Employers Look to Develop Talent From Within

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By Genevieve Douglas

April 19 — Facing a shrinking labor pool, most employers plan to fill critical jobs from within the company, but this could be difficult, as more than one-quarter of employees plan to be out the door within a year, a new survey from Mercer shows.

Some 70 percent of organizations are confident about filling key positions with internal candidates, and 28 percent of employees say they plan to leave their company in the next 12 months, Mercer's “2016 Global Talent Trends Study,” released April 11, found.

Employers are facing ever-growing competition for labor, and the main strategy for how to deal with it is developing talent from within, Kate Bravery, partner and global solutions leader for Mercer’s Talent Business, told Bloomberg BNA April 14. Unfortunately for employers, a “huge proportion” of employees are stating they plan to leave within a year because “they feel they don’t have a career,” Bravery said.

“HR professionals are challenged to meet employees’ demands and achieve a talent advantage, especially if they don’t have a seat at the table—and this is crucial if they are to remain a viable part in the talent ecosystem,” Bravery said in a press release announcing the survey results.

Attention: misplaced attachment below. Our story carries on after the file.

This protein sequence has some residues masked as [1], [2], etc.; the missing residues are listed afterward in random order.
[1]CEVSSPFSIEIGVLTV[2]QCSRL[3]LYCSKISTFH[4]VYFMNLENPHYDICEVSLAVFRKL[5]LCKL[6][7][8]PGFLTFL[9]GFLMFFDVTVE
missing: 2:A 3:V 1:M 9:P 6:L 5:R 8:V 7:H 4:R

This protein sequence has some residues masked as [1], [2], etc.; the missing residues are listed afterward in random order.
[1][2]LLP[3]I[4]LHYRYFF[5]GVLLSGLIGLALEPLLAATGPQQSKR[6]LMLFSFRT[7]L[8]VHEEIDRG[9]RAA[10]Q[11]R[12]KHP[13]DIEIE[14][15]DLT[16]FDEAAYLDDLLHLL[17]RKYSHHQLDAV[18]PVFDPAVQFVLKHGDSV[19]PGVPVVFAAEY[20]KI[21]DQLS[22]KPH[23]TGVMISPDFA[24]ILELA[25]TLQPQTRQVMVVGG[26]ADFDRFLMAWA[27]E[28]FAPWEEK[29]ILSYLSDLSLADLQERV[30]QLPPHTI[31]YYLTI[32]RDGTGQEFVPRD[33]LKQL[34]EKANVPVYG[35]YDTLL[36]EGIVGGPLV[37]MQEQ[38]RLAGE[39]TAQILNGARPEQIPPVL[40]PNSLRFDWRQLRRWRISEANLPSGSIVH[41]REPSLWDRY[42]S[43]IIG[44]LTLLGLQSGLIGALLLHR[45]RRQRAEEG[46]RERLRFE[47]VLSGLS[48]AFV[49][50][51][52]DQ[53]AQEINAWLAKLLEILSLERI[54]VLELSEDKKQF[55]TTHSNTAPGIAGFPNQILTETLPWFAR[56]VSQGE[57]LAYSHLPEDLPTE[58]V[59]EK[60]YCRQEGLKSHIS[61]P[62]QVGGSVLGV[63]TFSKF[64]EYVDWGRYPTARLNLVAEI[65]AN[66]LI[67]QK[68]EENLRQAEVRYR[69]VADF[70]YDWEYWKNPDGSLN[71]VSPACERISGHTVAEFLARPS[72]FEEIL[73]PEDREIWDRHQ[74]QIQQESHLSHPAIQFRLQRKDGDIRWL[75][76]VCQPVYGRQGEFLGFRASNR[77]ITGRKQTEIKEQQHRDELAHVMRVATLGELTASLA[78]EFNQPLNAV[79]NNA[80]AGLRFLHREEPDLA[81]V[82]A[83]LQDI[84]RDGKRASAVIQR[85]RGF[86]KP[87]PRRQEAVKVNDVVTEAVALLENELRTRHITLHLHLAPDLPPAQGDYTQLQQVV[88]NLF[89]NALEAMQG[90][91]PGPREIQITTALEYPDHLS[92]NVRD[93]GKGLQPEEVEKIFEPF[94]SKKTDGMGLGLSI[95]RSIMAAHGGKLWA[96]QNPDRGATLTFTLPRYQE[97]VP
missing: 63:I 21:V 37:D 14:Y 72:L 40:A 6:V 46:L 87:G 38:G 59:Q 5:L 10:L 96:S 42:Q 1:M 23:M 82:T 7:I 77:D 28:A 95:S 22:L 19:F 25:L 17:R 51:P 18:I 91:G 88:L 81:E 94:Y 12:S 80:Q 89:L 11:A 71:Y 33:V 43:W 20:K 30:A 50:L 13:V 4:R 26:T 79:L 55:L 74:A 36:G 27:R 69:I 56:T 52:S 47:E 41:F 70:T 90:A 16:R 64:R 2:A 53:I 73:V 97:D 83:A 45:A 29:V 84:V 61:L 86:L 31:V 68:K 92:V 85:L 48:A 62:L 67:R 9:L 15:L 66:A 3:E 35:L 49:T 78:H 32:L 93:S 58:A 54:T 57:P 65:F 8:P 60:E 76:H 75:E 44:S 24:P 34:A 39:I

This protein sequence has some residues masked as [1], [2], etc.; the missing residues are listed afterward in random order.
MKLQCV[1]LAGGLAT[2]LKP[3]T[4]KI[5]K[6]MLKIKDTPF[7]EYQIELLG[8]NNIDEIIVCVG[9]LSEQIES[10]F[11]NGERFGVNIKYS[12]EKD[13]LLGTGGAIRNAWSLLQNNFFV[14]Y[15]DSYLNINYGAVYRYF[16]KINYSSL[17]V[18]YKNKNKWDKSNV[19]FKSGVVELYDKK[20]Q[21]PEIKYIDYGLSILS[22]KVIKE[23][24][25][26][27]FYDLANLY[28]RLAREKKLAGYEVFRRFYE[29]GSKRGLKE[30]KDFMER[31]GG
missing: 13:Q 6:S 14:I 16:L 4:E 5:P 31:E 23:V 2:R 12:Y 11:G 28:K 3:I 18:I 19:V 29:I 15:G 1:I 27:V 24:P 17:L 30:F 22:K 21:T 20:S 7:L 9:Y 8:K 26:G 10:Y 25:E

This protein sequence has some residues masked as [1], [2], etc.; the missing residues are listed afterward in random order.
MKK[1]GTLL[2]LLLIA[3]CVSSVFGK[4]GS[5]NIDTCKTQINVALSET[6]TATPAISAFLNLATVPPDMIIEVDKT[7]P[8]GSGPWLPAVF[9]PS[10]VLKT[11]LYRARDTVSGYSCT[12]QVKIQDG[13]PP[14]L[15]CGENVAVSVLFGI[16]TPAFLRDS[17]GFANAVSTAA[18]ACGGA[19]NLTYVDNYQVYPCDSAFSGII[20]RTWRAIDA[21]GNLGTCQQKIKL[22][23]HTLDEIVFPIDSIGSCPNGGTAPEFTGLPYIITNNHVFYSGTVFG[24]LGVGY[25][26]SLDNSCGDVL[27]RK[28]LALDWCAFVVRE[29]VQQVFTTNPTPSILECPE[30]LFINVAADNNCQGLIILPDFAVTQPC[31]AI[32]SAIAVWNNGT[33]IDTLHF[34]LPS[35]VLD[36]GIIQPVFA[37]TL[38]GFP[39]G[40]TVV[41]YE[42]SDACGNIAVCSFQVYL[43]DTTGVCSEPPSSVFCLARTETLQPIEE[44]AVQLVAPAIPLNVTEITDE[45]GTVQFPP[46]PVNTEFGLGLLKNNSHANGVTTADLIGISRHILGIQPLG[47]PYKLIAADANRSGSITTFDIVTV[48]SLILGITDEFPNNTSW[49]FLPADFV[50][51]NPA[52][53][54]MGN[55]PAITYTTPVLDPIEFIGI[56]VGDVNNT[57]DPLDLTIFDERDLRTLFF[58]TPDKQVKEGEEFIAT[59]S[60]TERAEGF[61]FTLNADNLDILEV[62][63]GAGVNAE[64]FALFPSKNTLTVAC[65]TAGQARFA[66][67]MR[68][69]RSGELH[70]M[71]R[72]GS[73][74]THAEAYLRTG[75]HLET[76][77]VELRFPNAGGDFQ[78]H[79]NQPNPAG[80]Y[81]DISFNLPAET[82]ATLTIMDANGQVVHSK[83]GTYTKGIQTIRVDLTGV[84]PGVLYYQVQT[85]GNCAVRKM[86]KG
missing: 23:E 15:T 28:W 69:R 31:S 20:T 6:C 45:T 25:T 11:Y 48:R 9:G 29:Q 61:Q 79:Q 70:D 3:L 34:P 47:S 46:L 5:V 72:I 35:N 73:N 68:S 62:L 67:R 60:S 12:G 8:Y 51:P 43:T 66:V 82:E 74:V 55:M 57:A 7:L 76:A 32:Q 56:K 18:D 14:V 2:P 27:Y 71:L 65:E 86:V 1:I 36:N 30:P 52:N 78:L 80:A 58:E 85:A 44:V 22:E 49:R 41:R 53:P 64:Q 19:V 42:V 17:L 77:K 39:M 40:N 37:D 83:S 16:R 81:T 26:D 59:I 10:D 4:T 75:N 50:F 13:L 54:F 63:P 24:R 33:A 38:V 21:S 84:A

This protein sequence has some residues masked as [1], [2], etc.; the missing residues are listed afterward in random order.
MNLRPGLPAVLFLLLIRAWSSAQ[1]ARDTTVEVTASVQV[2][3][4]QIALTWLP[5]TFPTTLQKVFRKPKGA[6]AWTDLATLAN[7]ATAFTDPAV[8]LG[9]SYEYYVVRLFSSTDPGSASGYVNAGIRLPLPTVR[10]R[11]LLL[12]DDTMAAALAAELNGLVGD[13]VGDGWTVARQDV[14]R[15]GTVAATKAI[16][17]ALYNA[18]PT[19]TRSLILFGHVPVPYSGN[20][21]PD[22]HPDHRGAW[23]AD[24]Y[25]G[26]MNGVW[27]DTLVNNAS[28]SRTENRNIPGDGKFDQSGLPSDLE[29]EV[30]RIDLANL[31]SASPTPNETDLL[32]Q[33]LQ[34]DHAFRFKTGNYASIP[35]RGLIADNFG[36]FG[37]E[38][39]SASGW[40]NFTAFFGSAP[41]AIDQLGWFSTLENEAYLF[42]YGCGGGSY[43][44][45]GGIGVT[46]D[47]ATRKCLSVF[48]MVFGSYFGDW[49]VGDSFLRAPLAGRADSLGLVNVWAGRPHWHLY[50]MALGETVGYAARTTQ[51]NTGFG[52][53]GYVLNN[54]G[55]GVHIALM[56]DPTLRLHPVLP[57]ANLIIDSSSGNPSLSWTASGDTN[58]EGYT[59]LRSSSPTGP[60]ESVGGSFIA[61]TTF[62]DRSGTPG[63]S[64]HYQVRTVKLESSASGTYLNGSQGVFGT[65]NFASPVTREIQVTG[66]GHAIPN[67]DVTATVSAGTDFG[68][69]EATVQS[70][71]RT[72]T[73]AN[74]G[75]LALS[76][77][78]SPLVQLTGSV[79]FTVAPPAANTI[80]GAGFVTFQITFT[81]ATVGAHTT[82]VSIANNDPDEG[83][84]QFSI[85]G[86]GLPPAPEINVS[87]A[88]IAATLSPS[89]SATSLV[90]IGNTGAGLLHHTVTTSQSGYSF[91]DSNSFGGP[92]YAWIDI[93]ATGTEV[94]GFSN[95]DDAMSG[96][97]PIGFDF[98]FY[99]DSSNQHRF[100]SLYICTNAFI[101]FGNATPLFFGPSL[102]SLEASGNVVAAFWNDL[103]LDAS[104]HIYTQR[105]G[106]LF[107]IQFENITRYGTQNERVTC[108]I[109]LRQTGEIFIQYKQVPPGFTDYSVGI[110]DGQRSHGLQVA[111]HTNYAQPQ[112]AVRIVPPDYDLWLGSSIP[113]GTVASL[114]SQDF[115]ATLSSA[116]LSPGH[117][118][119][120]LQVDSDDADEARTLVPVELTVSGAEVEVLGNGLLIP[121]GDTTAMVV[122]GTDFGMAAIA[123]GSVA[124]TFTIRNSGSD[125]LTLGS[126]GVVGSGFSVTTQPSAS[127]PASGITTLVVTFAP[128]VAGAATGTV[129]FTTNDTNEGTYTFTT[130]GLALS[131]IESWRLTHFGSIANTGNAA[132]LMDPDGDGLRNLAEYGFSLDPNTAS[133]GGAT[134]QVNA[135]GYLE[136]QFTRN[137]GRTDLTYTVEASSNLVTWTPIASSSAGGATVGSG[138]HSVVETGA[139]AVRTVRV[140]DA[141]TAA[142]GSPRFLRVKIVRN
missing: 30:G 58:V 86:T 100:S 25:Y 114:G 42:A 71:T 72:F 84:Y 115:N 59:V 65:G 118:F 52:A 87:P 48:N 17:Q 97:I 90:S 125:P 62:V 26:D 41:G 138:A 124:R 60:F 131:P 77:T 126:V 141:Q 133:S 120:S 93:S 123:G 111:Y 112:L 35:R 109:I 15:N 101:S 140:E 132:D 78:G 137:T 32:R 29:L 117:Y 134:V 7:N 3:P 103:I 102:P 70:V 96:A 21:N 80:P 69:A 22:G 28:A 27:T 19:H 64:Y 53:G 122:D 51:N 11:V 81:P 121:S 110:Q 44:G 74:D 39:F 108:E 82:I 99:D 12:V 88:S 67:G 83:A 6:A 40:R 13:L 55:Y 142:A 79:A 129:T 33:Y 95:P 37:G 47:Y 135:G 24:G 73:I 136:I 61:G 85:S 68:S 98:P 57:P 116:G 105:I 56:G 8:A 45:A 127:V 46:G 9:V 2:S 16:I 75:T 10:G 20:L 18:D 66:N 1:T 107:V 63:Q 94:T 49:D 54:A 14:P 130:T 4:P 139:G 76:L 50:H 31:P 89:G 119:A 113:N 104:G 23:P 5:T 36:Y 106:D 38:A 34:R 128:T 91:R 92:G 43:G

Making matters more difficult, the survey found that only 4 percent of HR professionals think HR is viewed as a strategic business partner in their organization.

The survey findings are based on responses from more than 1,730 HR leaders and 4,500 employees across 17 countries.

Examining Workforce Skills

Developing talent within an organization has to be prioritized, “but I don’t know if employers have done a great job of it yet,” Amber Hyatt, director of product marketing at HR technology provider SilkRoad, told Bloomberg BNA April 19.

Employers need to first take inventory of the skills their workforce possesses and see which are lacking. This will allow them to create the right training programs and career development initiatives. “As jobs develop, skill sets need to develop as well,” said Hyatt, who was not involved in the Mercer survey.

Employers should also look at how they are coaching and communicating with employees. Managers make a huge impact on employees, Hyatt said, but many are ill-equipped to successfully coach them. HR needs to give managers coaching tools to ensure a more productive and successful workforce, she said.

In terms of retaining key talent, HR has to accept that the job market has changed and “employees have options now,” she said. Workers didn’t have that flexibility a few years ago, so now is the time for HR to examine company culture, flexibility and rewards to ensure they are offering an enticing workplace, Hyatt said.

To contact the reporter on this story: Genevieve Douglas in Washington at gdouglas@bna.com

To contact the editor responsible for this story: Tony Harris in Washington at tharris@bna.com

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